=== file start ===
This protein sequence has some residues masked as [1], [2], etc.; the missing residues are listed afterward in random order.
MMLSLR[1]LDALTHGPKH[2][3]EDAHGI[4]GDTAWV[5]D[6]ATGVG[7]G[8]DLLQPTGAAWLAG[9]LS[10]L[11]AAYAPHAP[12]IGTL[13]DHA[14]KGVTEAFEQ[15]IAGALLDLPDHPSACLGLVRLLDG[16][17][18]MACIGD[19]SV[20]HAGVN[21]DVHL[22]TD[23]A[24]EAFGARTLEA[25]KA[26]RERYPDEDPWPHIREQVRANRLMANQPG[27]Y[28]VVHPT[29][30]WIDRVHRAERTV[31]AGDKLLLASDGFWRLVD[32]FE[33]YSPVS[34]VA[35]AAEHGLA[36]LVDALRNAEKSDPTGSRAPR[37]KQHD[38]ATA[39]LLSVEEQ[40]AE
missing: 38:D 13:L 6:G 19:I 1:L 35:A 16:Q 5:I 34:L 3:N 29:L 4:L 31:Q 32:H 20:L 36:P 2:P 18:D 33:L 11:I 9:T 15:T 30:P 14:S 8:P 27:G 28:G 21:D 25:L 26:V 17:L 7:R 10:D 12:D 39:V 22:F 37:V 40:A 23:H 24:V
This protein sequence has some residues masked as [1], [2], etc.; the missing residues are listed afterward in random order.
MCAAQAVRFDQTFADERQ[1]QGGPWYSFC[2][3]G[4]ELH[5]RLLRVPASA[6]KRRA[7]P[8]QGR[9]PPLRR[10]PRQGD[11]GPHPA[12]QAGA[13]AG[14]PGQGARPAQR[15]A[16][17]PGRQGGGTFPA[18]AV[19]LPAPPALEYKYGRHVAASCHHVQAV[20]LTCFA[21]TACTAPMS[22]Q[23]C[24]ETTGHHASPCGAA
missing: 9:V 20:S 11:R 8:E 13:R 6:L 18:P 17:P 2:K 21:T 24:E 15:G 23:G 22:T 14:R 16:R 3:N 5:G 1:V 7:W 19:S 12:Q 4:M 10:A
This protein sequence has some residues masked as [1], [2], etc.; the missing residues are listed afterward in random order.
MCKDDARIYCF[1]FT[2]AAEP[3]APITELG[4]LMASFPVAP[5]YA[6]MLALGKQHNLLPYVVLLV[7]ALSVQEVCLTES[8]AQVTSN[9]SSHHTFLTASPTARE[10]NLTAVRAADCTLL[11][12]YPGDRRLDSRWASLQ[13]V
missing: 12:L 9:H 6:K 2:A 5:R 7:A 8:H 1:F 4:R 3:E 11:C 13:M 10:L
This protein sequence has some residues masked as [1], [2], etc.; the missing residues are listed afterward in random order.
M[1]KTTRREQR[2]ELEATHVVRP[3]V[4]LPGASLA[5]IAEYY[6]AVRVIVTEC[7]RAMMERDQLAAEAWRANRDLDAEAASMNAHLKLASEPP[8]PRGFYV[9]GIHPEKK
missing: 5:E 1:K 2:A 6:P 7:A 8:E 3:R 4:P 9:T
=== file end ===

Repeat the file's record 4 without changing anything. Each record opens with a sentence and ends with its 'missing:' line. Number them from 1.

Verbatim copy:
This protein sequence has some residues masked as [1], [2], etc.; the missing residues are listed afterward in random order.
M[1]KTTRREQR[2]ELEATHVVRP[3]V[4]LPGASLA[5]IAEYY[6]AVRVIVTEC[7]RAMMERDQLAAEAWRANRDLDAEAASMNAHLKLASEPP[8]PRGFYV[9]GIHPEKK
missing: 5:E 1:K 2:A 6:P 7:A 8:E 3:R 4:P 9:T